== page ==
The history of gun control in America is undeniably racist and discriminatory. Modern gun control laws are less overtly discriminatory, but they certainly have a disproportional impact on the poor.

The discriminatory effects of gun control are clear, but its positive impact on violent crime is not. Gun control in the United States is based on a history of racism, classism, and discrimination. Even the most well meaning measures implemented today are still based on a pattern of “pre-judging” gun control issues based on false beliefs or without knowing the real facts and circumstances of gun violence. In its earliest forms, gun control existed to keep firearms out of the hands of African-Americans, especially free blacks, who were a perceived threat to white supremacy.


Murphy pointing to the “gap in net worth” between minorities and non-minorities does lean towards what one could describe as “the poor” the study references. Murphy has already squandered away enough money that the New Jersey tax payers have brought to the table. The Rutgers NJ Gun Violence Research Center, another pit where Murphy has tax payer dollars going to, should maybe focus on the very topics that the federal government and University of Rhode Island did in their studies.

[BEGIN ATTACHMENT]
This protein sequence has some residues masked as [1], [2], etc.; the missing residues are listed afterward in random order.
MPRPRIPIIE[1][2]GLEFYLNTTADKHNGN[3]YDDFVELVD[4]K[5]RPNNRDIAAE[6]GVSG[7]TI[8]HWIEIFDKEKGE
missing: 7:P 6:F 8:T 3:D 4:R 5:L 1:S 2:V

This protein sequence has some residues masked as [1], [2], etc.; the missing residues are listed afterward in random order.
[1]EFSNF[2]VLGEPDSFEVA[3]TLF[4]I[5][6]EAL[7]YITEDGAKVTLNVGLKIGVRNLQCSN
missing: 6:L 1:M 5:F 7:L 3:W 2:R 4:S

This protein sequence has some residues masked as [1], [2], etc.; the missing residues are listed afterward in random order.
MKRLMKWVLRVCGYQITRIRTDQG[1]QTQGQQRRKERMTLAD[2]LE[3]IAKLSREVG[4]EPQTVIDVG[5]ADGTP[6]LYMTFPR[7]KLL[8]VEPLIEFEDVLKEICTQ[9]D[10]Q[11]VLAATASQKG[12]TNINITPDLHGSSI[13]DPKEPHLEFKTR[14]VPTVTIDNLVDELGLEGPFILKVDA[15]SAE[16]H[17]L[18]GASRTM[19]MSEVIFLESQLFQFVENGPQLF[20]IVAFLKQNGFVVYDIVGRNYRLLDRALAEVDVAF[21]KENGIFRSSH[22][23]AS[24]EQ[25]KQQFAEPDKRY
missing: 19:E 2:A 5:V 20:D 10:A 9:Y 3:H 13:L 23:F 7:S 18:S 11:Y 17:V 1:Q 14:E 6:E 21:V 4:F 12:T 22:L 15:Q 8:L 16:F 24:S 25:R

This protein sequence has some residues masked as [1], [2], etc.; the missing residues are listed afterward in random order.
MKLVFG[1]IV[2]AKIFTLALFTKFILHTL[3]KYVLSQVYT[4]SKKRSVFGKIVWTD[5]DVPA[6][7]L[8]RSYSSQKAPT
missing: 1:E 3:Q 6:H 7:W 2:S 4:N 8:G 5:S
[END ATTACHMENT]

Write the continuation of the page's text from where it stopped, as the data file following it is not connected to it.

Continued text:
To add insult to injury, Murphy has proposed several times increasing the permitting fees in order to purchase firearms, not just to carry, to a rate that would be astronomical. Forget that the fees should be deemed completely unconstitutional because they are akin to poll taxes. These fees would also disproportionally affect the Black community negatively based on his assertions.

Given all this, what is Muphy’s modus operandi? A big press event and funding to research reparations is exactly what he needs for his numbers. Is his hatred for firearms and firearm owners so deep that he’s willing to ignore the racist polices that he keeps advocating for? It would appear to be so.  The Hill sums it up pretty good:

Too often ignored in the popular debate is the relationship between stricter gun laws and structural, institutional racism. Advocates of gun control are guilty of abstracting the policy itself from the people and institutions that will ultimately enforce it.


There you have it. One manicured elitist hand is stretching out to give handouts, while the other slaps at said base via institutional racism. This of course ignores the other millions of people affected by his bad policies.